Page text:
Montgomery County is slated to get nearly $204 million in direct funding through the American Rescue Plan passed by Congress earlier this month, which officials say will provide a much-needed cushion to the county’s budget as it seeks to put Maryland’s largest county on a path to post-pandemic financial recovery. In total, Maryland received just less than $4 billion in direct funding in the relief bill, with about $1.2 billion total set aside for the state’s nearly two dozen county governments, according to a summary from the office of Sen. Chris Van Hollen, who spoke to reporters during a press conference Monday. Details on what the county funding will support are still sparse, but Van Hollen and County Council President Tom Hucker, who hosted the press conference, pledged transparency. “These funds need to be distributed in a way that helps the communities that have been hardest hit,” Van Hollen said. “One of the reasons though that we provided these funds directly to county governments and directly to municipal governments and did not have all of them going to the state government was because we wanted to provide the county with the flexibility to use the funds where they think are most needed, and that’s to help fill the gaps.” The senator said there are “guard rails” in place to make sure the funds are spent responsibly, pointing to the oversight commission created under last year’s CARES Act and President Joe Biden’s pick of Gene Sperling to lead oversight in the executive branch. The county will receive about half of the funding within 90 days, Van Hollen said. Local officials will have to provide an accounting for funds that are spent to receive the second half of the funding next year, he added. Hucker said the county would also track funding on the county’s budget website. Separate from the $203.7 million for the county, independent municipalities in the county, such as Gaithersburg, Rockville, Takoma Park and Chevy Chase, are set to receive $100 million in federal funding, Hucker said. The $204 million in direct federal relief for the county was first noted in the nearly $6 billion operating budget introduced by County Executive Marc Elrich last week. The budget, which doesn’t include a property tax increase and includes full funding for schools, “allowed us to breathe a real sigh of relief after this year of unanticipated challenge and it’s largely due” to the federal relief, Hucker said. For example, the federal funds will help improve the county’s revenue outlook, officials said, increasing the county’s reserves to 9.6%, which Hucker said was key to maintaining the county’s AAA bond rating.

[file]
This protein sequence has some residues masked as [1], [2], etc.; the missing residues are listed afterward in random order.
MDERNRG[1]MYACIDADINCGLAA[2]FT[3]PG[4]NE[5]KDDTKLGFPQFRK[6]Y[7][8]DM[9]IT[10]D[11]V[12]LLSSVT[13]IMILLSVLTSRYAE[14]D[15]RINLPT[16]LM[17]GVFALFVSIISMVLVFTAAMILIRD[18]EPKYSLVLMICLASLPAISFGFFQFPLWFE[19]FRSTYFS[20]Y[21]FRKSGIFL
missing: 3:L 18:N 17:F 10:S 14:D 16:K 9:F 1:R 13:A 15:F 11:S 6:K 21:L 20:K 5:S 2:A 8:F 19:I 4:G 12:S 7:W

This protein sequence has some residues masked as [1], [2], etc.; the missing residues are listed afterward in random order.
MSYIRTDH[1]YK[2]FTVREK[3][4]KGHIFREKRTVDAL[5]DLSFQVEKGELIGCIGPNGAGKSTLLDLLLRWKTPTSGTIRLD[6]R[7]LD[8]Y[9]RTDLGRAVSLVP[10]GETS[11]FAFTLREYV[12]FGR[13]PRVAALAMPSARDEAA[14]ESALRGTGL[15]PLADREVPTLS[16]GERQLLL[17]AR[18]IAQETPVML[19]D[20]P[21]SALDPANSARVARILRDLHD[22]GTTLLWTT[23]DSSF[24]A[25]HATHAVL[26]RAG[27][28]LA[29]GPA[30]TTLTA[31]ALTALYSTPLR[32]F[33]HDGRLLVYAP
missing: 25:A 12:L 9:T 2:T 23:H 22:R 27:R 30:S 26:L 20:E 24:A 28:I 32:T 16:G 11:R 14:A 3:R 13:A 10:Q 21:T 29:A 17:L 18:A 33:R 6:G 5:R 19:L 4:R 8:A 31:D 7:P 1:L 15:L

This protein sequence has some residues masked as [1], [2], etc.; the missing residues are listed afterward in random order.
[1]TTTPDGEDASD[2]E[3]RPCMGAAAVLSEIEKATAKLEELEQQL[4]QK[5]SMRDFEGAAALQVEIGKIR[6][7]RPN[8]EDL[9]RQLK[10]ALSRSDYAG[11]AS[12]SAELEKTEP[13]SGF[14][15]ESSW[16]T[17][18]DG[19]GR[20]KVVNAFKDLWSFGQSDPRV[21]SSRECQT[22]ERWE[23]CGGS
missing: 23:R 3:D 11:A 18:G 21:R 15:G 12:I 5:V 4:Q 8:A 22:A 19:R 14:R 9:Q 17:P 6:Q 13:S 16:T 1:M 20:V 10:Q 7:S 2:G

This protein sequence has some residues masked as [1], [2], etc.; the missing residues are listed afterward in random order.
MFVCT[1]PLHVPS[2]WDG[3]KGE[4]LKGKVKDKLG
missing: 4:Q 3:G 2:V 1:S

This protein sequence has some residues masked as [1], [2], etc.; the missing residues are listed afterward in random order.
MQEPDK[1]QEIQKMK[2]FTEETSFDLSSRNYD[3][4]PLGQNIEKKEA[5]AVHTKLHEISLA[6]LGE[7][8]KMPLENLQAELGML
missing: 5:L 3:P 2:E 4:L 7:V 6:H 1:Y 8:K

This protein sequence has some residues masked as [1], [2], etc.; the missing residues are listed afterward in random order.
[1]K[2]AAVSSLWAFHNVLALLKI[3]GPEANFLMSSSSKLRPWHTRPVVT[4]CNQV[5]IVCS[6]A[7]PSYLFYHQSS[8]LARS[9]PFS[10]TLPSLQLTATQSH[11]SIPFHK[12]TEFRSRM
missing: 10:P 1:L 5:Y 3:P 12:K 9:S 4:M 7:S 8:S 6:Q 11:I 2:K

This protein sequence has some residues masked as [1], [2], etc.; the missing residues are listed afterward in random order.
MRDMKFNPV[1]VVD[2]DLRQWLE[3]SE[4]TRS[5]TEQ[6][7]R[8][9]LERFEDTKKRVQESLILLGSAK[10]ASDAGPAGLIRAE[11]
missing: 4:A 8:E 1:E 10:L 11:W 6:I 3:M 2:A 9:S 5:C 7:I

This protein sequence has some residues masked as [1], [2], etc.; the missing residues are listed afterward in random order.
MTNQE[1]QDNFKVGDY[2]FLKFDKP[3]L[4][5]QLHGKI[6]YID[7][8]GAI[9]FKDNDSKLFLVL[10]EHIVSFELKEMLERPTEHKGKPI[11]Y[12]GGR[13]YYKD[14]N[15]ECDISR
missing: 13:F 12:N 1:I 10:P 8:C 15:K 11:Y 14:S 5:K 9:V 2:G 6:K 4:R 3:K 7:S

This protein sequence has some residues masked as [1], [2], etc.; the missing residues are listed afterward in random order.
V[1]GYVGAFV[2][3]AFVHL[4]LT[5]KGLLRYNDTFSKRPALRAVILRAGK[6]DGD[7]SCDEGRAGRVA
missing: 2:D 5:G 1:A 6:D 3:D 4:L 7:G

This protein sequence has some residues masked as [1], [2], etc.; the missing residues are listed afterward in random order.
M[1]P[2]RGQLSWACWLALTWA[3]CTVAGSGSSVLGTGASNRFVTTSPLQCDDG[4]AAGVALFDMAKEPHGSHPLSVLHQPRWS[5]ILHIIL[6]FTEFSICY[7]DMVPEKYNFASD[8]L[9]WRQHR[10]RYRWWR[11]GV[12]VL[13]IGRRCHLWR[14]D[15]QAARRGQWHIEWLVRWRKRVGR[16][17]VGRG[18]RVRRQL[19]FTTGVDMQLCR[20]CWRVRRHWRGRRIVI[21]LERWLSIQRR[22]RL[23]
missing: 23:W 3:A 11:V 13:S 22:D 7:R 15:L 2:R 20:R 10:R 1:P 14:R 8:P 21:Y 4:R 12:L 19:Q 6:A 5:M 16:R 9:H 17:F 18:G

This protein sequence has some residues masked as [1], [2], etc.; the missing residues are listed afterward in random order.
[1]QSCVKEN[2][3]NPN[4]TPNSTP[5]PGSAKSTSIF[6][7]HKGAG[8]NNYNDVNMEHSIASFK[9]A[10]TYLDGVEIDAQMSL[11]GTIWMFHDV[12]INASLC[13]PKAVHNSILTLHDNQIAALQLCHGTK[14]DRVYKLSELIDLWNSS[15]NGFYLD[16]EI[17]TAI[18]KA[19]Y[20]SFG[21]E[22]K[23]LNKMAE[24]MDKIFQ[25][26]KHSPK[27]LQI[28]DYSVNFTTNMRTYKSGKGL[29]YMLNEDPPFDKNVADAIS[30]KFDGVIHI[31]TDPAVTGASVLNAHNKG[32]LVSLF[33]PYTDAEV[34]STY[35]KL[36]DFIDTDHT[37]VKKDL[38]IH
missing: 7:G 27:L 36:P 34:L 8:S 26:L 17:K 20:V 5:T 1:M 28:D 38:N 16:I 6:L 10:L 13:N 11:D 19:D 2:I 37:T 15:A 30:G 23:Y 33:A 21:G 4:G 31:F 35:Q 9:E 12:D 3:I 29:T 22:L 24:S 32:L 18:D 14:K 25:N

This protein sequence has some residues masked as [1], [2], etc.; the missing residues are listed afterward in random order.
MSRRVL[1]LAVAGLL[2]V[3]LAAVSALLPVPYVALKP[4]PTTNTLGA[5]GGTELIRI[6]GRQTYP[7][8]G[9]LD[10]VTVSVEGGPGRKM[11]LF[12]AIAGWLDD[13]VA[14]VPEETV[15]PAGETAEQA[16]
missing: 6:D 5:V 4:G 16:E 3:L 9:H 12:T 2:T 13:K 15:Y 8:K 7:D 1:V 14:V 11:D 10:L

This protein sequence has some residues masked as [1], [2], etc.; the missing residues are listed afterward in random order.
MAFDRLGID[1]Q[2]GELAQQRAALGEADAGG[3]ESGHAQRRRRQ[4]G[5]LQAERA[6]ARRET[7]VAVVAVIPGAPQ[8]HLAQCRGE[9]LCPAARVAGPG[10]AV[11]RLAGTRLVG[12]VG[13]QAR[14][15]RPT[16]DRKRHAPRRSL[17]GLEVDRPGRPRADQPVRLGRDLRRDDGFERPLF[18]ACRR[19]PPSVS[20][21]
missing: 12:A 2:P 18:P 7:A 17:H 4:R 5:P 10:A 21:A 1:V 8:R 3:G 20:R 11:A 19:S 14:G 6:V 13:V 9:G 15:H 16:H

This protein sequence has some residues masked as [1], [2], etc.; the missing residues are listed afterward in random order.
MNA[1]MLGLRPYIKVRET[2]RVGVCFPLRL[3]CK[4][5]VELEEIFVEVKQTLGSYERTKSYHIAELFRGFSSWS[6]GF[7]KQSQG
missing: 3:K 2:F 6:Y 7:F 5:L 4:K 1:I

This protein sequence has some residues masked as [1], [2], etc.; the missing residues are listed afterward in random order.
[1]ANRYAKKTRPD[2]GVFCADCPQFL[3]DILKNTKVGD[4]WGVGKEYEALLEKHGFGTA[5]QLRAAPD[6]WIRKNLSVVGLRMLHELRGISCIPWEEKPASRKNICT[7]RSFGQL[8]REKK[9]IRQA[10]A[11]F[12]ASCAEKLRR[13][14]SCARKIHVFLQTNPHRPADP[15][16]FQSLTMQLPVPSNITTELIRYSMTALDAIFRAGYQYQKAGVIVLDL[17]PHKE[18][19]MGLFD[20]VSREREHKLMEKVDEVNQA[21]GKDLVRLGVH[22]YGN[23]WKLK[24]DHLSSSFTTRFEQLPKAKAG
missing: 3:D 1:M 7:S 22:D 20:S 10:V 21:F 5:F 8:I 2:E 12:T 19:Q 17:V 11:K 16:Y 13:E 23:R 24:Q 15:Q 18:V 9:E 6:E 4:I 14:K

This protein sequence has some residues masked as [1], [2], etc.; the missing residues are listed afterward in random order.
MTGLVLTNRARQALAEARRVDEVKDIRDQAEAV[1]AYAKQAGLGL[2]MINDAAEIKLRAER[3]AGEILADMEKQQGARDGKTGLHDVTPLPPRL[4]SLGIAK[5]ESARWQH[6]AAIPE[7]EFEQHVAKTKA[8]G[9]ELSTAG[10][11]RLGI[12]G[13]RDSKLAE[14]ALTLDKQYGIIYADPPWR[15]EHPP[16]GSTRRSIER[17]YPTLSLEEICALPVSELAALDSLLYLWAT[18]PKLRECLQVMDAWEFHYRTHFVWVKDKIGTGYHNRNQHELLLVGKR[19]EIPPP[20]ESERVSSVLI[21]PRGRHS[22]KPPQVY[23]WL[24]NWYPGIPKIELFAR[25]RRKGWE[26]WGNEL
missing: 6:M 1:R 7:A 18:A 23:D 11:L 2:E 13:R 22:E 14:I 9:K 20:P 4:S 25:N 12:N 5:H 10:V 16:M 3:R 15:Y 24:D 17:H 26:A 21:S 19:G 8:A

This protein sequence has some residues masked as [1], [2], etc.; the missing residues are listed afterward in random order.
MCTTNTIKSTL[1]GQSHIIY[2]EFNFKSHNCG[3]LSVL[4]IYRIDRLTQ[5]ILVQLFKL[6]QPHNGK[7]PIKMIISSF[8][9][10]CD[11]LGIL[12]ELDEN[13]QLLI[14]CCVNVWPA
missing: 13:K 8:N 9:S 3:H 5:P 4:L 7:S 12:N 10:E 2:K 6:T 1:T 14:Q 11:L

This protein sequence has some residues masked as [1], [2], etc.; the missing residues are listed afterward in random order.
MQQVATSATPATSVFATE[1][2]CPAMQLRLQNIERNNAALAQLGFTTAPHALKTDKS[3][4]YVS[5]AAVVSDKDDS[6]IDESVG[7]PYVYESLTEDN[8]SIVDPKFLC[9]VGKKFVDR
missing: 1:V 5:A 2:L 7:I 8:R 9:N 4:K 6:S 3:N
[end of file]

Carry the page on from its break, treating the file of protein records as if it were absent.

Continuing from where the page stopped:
The Washington Wizards and Capitals have submitted a waiver application to begin hosting fans at Capital One Arena. But it will probably be several weeks until they learn their next steps. The Washington Nationals were granted a waiver to allow 5,000 fans when their season begins on April 1 and D.C. United can host 2,000 fans at Audi Field. The Wizards and Capitals, owned by Monumental Sports and Entertainment, expect to get a response the week of April 5. “Monumental Sports & Entertainment, which operates Capital One Arena and the Washington Capitals and Wizards, has submitted to the D.C. government our request and plan to safely allow fans back into the arena,” Monica Dixon, chief administrative officer and president of external affairs said in a press release. Monumental referenced the timeline the government applied to the Nationals, which took weeks before they received official word. The fact that the Wizards and Capitals play indoors at Capital One Arena could also be a factor. The Nationals play outdoors in a stadium that holds more than double the capacity of Capital One Arena – 41,000 fans compared to 20,000 – and they were only granted a 5,000-fan limit. The Capitals’ final regular-season game is set for May 8, while the Wizards’ schedule runs until May 16. There is also the possibility one or both of the teams qualifies for the postseason.